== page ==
Sixth in a series about communication and change management
We can’t manage time.
We can’t manage five minutes and turn it into six. We can’t manage information overload – if we tried our heads would explode every time we walked into a library. We don’t manage priorities, we have them.
We can decide what to focus on and how we spend our time.
Those things we choose to spend our time and attention on are more likely to be successful than those we don’t. Yet some of us seem determined to try to do everything that comes along, whether or not it aligns with our work and our lives. There may be many reasons for this behaviour. The result is often stress, failure, and shame.
You can’t create more time. You have to budget the time you we do have. Decide what you must, should, and want to do with your time. More importantly decide what you’re NOT going to do.
If your objective is to make a program or initiative fail, then you don’t need to make the sometimes difficult decisions about what other things you’re not going to spend your time and attention on. Just let it happen by default. Because you’re too busy.
Here’s the paradox. As managers we get things done through other people. Managing people take a lot of time and effort. Maybe even more than managing ourselves. Which can be a pain. If people did what they were supposed to, being a leader would be a lot easier.
One of things that can’t get ignored by default are the human relationship aspects of your job. I think it should be near the top, in fact. You can’t ignore the people part, building trust, and then get mad when the projects executed by those people fail.
There’s no point in being so busy that you don’t check in on a project, program, or initiative only to find out in the last two weeks of a three month effort that you’re two months away from finishing it. Now you’re going to be spending the next two weeks pulling that particular set of chestnuts out of the fire. While you ignore your other work. Tell me again why we’re so busy?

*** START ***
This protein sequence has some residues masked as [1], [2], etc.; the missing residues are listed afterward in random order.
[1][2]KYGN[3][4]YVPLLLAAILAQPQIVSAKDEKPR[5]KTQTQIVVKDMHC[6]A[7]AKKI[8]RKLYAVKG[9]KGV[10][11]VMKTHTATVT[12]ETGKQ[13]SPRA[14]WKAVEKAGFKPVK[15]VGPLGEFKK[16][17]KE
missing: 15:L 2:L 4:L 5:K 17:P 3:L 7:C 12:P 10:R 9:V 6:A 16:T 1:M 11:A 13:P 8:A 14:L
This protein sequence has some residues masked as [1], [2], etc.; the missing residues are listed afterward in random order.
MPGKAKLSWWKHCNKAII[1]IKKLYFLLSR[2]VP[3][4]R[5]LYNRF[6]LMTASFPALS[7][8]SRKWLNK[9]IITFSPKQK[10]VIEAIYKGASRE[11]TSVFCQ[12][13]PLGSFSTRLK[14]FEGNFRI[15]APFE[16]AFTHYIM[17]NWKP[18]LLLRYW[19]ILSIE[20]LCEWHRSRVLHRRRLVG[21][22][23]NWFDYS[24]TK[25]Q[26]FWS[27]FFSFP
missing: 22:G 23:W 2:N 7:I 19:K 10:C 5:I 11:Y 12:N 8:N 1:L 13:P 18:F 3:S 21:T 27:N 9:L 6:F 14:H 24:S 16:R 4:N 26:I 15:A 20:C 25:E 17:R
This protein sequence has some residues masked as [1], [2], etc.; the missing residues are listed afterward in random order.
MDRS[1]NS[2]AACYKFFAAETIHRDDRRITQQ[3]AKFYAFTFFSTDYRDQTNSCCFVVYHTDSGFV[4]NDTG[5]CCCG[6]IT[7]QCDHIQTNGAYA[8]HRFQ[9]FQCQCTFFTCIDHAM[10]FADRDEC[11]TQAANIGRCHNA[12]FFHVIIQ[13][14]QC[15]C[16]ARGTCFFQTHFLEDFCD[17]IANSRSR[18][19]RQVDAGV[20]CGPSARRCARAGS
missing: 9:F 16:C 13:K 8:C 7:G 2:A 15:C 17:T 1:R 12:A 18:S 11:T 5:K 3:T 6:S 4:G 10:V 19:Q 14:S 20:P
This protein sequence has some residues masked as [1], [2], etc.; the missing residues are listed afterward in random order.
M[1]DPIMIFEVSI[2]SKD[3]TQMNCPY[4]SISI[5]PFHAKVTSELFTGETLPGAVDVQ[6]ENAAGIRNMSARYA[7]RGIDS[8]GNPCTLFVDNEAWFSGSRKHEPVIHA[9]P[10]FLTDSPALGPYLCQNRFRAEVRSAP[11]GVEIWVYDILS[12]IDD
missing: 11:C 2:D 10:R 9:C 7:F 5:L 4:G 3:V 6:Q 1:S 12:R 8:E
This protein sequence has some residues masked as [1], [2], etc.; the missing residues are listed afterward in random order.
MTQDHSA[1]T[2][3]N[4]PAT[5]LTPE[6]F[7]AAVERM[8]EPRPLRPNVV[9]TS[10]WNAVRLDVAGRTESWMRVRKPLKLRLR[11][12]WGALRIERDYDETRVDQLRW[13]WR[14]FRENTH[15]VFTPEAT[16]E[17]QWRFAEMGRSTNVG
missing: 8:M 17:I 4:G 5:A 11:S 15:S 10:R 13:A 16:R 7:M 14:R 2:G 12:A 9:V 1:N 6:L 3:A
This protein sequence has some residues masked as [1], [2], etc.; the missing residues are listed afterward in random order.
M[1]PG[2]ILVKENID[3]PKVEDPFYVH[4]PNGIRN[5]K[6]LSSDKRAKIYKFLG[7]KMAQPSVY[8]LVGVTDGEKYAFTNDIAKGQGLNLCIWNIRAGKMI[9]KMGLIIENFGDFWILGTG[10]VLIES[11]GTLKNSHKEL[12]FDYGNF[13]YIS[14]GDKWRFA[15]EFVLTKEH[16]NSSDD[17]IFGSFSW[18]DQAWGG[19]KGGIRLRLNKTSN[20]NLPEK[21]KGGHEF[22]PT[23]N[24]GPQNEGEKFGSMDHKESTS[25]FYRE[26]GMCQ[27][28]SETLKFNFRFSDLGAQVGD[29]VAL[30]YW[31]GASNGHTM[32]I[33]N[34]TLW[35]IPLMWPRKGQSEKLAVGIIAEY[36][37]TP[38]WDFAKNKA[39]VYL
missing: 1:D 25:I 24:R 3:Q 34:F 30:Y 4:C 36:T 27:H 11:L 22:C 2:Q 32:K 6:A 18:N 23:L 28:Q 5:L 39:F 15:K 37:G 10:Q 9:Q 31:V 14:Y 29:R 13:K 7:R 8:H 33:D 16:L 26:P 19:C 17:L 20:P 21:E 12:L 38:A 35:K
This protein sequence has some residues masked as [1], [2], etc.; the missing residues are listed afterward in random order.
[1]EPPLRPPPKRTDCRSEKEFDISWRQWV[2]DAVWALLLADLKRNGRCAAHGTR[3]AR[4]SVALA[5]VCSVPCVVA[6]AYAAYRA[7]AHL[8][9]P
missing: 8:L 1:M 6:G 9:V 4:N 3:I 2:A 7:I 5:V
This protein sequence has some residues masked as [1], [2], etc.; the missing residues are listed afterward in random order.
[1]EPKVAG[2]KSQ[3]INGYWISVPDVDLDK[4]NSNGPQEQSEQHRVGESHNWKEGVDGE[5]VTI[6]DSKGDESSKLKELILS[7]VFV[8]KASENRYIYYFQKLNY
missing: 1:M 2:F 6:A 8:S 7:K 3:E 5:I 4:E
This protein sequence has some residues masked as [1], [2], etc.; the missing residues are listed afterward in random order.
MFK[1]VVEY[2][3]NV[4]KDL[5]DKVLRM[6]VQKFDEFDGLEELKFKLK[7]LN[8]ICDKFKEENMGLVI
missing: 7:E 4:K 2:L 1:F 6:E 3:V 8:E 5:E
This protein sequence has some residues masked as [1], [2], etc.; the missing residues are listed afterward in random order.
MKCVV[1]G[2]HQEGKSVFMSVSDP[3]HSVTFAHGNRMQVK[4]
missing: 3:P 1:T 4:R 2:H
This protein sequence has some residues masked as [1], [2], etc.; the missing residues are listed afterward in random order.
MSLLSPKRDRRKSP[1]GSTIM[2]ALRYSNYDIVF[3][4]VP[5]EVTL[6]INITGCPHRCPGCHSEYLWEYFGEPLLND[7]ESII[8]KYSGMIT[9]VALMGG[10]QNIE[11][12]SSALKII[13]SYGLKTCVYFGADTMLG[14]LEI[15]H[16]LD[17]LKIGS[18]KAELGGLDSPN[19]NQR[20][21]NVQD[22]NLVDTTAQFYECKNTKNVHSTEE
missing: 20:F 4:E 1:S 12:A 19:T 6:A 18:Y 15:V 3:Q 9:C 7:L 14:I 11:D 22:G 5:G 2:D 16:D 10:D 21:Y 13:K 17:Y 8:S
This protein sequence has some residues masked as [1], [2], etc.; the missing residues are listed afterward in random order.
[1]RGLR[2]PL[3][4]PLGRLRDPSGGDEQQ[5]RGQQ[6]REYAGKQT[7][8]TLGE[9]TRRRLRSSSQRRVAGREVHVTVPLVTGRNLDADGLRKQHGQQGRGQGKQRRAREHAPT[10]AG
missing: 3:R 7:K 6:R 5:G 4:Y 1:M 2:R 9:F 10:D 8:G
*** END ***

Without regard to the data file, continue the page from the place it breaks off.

Fix #6 Have a Rhythm
Clear responsibilities, hysterical transparency, and regular reviews drive accountability. Getting things done doesn’t mean doing everything yourself. Getting things done means planning and delegating the work, keeping track of progress on a regular basis, and reporting on that progress.
Consider maintaining a”relationship” with the projects you’re accountable for, as well as the people you work with. Regular, habitual check-ins, meetings, or status updates are the best means of keeping a project on track.
Establish a rhythm lets you stay up-to-speed on what’s happening with all the work and your team. Ideally once a week. Once a day if that’s appropriate for a critical, complex, or large project.
If your check-ins are once a week, and the work is more than two weeks in duration, then break the work into two week chunks. With tangible, deliverable results at the end of each. This could be a report, a presentation, a manufactured good, a software release, a construction milestone, a signed contract, etc. Something real.
Two weeks is a nice way to break up the time. In the first week something should be started, and in the second they should have finished. Now you can verify progress. There is a report, a presentation, or other work product the shows progress. Not started? Okay – what’s the hold up? Finished now? Good – where’s the deliverable?
This is one example of how to design a project to provide the clear responsibilities and transparency.
You can deliberately build in the rhythm that allows you to manage, direct, and oversee the work. Or you can spend more time later cleaning up the mess. Your choice.